It’s a gamble, as some reactions to Snowpiercer have shown. In terms of Bong’s organization of post-apocalyptic vision and social message, the film is closest not to the Transformers films or I Am Legend (2007) or 28 Days Later (2002), but to WALL-E (2008). In both films we’re witnessing the aftermath of human-caused eco-catastrophe, and in both films those who have survived this aftermath are being micromanaged by a malevolent capitalist entity. Both films also display the customary marvel at the once-plentiful earth as a tottering ruin, and an unlikely hero emerges from the lowest conceivable caste. Naturally, the Disney/Pixar version offers a friendlier, more bloodless image of revolution: the social divisions are between humans and robots, not the rich and the poor. (And in WALL-E, even the cockroaches fare better.)
But above all, the comparison holds because Snowpiercer draws its logic out to levels of blatancy that could be called cartoonish. For some, this might be pejorative; Bong, however, seems to understand something many others don’t, both about broad entertainment and the state of successful political action. Big action demands broad strokes; nuances emerge later. In fact, this is to a large degree the political subtext of Snowpiercer itself. The survivors of the great freeze are on a luxury train whose function—to be a playground for the wealthy—predated its necessity as an ark. The fact that it could withstand sub-polar climes was just a stroke of luck. Its creator, an industrialist named Wilford (Ed Harris), apparently sold some steerage at the back in order to make some money on life’s back end.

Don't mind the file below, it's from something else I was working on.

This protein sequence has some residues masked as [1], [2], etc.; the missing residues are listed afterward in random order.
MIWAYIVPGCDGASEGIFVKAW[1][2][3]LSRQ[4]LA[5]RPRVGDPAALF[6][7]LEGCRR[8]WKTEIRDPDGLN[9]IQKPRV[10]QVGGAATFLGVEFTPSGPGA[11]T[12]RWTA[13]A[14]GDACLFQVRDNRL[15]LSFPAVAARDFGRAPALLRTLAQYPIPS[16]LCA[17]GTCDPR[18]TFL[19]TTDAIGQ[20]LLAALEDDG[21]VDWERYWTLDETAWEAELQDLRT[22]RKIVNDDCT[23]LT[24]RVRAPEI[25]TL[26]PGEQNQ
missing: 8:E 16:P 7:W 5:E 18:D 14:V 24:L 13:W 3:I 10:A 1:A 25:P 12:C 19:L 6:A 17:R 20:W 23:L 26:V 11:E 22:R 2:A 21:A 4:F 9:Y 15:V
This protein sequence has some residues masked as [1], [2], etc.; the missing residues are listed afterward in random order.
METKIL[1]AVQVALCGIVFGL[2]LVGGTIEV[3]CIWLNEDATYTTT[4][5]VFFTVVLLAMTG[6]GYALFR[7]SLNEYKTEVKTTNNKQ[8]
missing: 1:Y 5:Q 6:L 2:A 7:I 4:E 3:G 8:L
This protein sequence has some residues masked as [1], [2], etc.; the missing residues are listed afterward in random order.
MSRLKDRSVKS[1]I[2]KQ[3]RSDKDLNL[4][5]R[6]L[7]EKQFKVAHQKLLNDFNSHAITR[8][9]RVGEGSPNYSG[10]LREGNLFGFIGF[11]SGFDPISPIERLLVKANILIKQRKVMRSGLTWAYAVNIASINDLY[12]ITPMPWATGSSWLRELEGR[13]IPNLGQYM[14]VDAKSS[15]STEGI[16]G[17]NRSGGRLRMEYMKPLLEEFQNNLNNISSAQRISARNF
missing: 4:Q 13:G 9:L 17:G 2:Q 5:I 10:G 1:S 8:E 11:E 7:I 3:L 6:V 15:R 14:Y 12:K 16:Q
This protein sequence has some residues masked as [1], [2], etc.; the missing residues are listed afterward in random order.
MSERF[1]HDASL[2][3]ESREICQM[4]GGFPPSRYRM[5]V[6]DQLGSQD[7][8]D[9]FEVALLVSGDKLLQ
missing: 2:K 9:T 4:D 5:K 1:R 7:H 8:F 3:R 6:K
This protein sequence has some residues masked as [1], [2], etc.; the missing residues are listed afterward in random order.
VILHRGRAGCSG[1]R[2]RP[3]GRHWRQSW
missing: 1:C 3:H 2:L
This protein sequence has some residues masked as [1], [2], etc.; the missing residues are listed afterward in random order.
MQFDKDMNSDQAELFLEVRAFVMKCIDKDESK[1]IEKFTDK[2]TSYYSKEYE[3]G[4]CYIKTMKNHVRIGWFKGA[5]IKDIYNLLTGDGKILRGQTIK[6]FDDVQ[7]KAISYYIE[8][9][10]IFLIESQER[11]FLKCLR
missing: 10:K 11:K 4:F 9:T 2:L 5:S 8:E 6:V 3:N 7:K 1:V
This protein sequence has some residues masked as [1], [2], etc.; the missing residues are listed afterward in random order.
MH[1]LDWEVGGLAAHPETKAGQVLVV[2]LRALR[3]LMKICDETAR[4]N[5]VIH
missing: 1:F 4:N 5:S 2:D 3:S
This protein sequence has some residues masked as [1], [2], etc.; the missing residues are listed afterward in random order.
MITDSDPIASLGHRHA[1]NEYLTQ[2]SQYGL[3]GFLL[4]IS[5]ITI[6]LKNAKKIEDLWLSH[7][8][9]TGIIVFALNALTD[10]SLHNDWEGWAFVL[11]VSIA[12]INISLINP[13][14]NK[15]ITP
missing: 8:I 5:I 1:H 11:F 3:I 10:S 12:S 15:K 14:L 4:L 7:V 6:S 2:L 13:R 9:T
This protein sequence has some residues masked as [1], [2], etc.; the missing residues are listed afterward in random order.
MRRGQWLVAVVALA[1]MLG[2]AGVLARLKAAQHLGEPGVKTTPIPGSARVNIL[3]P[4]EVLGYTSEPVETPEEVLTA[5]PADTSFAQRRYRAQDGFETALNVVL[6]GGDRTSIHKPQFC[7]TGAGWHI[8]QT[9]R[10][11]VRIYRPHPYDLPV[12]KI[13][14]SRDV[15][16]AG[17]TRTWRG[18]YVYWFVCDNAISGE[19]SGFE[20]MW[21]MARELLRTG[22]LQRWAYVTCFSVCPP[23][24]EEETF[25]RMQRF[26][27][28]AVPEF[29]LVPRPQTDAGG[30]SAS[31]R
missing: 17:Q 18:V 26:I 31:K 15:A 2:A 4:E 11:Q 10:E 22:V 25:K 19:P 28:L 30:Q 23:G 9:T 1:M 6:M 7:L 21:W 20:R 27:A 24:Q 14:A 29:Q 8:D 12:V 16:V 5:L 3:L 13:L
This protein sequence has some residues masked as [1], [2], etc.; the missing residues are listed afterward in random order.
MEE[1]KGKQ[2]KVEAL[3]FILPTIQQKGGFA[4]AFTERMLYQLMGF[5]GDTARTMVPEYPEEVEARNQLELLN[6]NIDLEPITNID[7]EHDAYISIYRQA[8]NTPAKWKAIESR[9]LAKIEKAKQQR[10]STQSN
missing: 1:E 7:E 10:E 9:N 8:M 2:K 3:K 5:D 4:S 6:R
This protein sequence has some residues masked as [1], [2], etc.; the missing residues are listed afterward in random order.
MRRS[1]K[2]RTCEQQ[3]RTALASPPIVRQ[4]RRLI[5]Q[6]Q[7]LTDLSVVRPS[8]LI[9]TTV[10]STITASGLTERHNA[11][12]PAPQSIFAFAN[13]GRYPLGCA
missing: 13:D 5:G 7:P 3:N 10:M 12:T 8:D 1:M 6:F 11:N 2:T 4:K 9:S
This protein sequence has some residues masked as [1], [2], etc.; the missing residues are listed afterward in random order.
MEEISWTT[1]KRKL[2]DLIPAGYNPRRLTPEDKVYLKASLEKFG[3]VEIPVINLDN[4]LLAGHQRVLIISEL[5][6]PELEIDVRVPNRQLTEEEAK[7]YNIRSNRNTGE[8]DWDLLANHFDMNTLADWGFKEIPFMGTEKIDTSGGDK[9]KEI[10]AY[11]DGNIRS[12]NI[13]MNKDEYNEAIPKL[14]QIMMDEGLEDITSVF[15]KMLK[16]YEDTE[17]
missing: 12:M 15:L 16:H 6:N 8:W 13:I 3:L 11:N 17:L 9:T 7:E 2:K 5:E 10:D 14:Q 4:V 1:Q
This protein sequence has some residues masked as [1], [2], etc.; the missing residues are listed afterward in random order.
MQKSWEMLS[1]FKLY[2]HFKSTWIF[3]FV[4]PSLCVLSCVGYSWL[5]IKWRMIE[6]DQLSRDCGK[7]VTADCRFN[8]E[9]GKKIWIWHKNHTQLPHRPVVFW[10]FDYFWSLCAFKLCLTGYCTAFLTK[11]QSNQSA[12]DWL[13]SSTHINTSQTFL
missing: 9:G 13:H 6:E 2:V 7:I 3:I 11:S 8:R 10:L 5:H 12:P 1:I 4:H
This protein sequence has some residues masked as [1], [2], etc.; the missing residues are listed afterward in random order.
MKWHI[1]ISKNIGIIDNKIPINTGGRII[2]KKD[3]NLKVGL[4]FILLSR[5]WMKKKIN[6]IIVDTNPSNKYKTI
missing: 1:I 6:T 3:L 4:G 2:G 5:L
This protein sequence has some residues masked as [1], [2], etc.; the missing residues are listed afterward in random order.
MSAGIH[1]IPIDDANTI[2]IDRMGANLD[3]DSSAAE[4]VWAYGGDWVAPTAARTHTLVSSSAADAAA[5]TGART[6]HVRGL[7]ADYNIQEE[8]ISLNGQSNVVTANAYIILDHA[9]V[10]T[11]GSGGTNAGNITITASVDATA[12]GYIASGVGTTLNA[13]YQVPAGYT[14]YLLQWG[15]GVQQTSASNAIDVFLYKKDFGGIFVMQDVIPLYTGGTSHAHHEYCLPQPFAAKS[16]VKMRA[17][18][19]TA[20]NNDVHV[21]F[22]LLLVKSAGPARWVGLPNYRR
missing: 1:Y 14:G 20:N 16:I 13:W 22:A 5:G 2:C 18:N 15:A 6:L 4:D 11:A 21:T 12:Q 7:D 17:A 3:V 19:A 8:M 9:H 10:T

And so you have humanity arranged on a train, with the creator-God in front, his minions next, his wealthy patrons and security forces following, with municipal services in the middle and the untouchables in the tail. Voila! Wilford’s train is essentially class structure on two rails, with its own ideologues and apologists (notably Tilda Swinton’s bucktoothed Thatcher stand-in), and One Man from the filthy classes who will rise up and lead the rebellion (Chris Evans). Moving from car to car is a vulgar-Marxist revolt organized like a videogame, easy to understand and equally easy to dismiss.
But as was the case with Mother, Snowpiercer has a few unexpected hacks at the final level. Evans’ emergent leader, a typical white-guy free agent, reluctant to assume command, discovers that—surprise!—he’s been playing his assigned role from the start. His reluctant partner (Song Kang-ho) turns out to have a somewhat different agenda, a revolt that looks beyond just taking over the train. And even if the black protein bars they eat in the rear cars aren’t people, it seems that the great engine has a bit of the old Metropolis Moloch in it after all.
In other words, it doesn’t matter who’s running the train. Bong is not telling us anything we don’t already know, but Snowpiercer’s power is precisely in its capacity to boldly visualize this shared awareness: the futility of liberal revolt, the buffoonery of our betters, the hidden human kindling that is always the tiger in our tank. Where a film like the execrable V for Vendetta (2005) swaggered across the screen like it was spilling secret knowledge to hungry undergraduate minds, Snowpiercer exhilarates and deflates at once, a super-powered redundancy. Bong shows us that there’s only one track, and so you can’t flip the switch. You can only light the fuse, and embrace the inevitable destruction as the last picture show.